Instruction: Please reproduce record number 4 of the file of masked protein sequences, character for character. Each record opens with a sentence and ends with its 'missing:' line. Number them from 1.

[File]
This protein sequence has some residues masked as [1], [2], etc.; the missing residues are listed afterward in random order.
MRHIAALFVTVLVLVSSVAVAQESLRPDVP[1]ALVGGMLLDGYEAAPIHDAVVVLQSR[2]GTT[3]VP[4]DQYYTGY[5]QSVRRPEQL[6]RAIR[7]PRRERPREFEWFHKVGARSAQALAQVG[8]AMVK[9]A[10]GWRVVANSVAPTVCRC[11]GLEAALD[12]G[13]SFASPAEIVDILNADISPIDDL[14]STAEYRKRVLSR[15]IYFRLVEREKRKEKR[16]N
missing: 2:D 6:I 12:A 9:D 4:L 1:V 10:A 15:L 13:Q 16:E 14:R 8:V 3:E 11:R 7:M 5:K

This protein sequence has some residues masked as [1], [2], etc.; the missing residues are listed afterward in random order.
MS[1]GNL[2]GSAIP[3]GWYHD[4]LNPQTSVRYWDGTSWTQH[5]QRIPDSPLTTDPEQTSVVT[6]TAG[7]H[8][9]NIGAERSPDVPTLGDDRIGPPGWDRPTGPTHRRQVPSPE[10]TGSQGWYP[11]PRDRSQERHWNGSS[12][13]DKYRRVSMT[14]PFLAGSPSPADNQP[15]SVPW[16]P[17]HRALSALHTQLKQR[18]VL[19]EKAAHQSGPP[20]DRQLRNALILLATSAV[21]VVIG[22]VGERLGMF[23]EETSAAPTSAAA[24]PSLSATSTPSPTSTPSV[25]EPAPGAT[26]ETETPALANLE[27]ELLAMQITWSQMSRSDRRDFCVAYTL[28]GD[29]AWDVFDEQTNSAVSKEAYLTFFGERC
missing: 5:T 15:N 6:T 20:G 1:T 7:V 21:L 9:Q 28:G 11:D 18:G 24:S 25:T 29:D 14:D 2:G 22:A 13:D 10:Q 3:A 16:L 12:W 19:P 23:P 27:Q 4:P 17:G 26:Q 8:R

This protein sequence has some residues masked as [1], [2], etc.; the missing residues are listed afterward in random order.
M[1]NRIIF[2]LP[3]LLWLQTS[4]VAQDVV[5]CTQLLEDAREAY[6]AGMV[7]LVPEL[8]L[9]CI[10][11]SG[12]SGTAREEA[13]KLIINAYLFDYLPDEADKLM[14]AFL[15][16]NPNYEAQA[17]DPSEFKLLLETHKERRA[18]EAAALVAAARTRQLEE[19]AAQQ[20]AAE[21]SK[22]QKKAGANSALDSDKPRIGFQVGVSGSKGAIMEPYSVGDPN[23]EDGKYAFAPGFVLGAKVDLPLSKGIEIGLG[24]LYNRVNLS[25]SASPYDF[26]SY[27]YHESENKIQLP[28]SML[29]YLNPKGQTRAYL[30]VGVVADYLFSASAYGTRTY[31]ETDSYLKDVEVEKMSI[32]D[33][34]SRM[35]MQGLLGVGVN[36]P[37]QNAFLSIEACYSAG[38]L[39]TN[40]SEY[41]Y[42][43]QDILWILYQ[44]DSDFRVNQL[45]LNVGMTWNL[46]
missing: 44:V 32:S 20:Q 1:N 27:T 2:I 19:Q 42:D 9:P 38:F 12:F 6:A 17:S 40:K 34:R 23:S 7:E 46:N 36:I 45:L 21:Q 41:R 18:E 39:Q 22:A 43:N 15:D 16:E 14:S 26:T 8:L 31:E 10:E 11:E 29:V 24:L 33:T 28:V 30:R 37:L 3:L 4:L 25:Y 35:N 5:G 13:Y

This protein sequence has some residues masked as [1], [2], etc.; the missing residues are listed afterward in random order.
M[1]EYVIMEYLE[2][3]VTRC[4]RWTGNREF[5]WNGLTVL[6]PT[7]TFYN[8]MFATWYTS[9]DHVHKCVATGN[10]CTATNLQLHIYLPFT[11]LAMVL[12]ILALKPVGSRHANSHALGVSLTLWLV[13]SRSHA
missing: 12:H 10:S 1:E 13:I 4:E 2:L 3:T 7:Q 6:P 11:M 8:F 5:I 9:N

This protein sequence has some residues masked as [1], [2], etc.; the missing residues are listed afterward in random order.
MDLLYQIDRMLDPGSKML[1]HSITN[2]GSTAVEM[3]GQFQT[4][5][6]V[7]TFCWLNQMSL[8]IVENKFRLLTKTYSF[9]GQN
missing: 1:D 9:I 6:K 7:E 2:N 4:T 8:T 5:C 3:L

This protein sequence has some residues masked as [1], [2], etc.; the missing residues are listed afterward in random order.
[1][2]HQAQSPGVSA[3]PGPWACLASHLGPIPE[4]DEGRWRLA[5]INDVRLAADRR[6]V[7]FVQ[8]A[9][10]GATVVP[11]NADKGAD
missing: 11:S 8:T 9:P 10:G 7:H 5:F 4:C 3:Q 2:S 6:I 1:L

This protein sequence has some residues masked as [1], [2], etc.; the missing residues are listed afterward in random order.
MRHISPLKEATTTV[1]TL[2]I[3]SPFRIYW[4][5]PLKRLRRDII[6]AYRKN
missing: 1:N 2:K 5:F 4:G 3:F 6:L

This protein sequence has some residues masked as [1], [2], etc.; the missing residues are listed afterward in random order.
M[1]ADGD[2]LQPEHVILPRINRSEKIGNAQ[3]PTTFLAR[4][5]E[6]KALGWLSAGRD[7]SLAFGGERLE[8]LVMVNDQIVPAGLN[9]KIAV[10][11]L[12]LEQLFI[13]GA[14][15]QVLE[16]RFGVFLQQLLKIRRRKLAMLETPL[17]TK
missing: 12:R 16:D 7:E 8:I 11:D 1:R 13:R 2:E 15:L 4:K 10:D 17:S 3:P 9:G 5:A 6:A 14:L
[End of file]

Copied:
This protein sequence has some residues masked as [1], [2], etc.; the missing residues are listed afterward in random order.
M[1]EYVIMEYLE[2][3]VTRC[4]RWTGNREF[5]WNGLTVL[6]PT[7]TFYN[8]MFATWYTS[9]DHVHKCVATGN[10]CTATNLQLHIYLPFT[11]LAMVL[12]ILALKPVGSRHANSHALGVSLTLWLV[13]SRSHA
missing: 12:H 10:S 1:E 13:I 4:E 2:L 3:T 7:Q 6:P 11:M 8:F 5:I 9:N